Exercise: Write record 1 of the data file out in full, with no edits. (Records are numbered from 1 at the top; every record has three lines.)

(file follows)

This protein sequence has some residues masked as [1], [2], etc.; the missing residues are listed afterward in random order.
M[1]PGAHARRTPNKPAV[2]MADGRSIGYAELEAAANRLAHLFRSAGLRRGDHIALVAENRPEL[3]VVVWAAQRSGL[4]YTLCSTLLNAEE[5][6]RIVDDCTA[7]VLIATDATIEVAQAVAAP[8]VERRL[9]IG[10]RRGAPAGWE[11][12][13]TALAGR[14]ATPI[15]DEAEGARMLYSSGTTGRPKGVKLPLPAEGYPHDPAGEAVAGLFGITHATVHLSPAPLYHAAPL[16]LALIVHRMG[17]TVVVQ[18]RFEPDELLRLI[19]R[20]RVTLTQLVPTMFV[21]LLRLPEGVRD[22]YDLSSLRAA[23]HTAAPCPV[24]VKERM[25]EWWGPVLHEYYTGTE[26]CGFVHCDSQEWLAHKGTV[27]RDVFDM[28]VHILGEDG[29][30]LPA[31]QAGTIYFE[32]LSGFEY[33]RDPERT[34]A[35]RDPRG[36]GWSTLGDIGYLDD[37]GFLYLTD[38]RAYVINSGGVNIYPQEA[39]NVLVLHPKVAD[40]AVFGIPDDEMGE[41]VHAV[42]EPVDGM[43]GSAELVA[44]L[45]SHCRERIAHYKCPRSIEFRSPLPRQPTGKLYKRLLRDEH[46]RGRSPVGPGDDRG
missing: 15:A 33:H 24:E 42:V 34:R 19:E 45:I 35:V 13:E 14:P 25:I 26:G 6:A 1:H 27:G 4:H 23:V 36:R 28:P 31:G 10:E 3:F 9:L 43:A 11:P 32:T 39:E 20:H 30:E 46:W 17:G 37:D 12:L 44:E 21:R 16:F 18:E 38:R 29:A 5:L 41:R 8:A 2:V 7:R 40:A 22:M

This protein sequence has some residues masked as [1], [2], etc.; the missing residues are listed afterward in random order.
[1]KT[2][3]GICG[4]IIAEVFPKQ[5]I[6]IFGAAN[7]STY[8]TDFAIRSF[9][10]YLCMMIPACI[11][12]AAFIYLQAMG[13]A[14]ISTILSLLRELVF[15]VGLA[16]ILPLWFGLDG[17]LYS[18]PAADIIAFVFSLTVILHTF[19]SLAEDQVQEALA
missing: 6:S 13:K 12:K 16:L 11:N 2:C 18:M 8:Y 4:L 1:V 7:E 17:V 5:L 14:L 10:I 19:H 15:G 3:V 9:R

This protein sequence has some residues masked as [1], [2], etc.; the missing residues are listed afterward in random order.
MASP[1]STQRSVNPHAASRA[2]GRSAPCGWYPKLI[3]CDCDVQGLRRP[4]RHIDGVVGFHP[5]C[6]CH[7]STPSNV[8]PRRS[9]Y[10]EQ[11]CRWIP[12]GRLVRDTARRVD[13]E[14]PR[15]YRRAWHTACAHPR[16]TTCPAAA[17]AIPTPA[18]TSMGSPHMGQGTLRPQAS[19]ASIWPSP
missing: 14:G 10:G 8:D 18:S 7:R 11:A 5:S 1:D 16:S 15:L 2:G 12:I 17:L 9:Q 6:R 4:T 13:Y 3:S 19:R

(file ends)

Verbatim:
This protein sequence has some residues masked as [1], [2], etc.; the missing residues are listed afterward in random order.
M[1]PGAHARRTPNKPAV[2]MADGRSIGYAELEAAANRLAHLFRSAGLRRGDHIALVAENRPEL[3]VVVWAAQRSGL[4]YTLCSTLLNAEE[5][6]RIVDDCTA[7]VLIATDATIEVAQAVAAP[8]VERRL[9]IG[10]RRGAPAGWE[11][12][13]TALAGR[14]ATPI[15]DEAEGARMLYSSGTTGRPKGVKLPLPAEGYPHDPAGEAVAGLFGITHATVHLSPAPLYHAAPL[16]LALIVHRMG[17]TVVVQ[18]RFEPDELLRLI[19]R[20]RVTLTQLVPTMFV[21]LLRLPEGVRD[22]YDLSSLRAA[23]HTAAPCPV[24]VKERM[25]EWWGPVLHEYYTGTE[26]CGFVHCDSQEWLAHKGTV[27]RDVFDM[28]VHILGEDG[29][30]LPA[31]QAGTIYFE[32]LSGFEY[33]RDPERT[34]A[35]RDPRG[36]GWSTLGDIGYLDD[37]GFLYLTD[38]RAYVINSGGVNIYPQEA[39]NVLVLHPKVAD[40]AVFGIPDDEMGE[41]VHAV[42]EPVDGM[43]GSAELVA[44]L[45]SHCRERIAHYKCPRSIEFRSPLPRQPTGKLYKRLLRDEH[46]RGRSPVGPGDDRG
missing: 15:A 33:H 24:E 42:V 34:R 19:E 45:I 35:V 13:E 14:P 25:I 26:G 6:A 1:H 27:G 4:H 23:V 36:R 28:P 31:G 10:E 3:F 9:L 43:A 11:P 32:T 39:E 20:H 30:E 46:W 17:G 37:D 12:L 44:E 21:R 16:F 18:E 38:R 29:A 5:L 41:R 8:A 2:V 7:R 40:A 22:M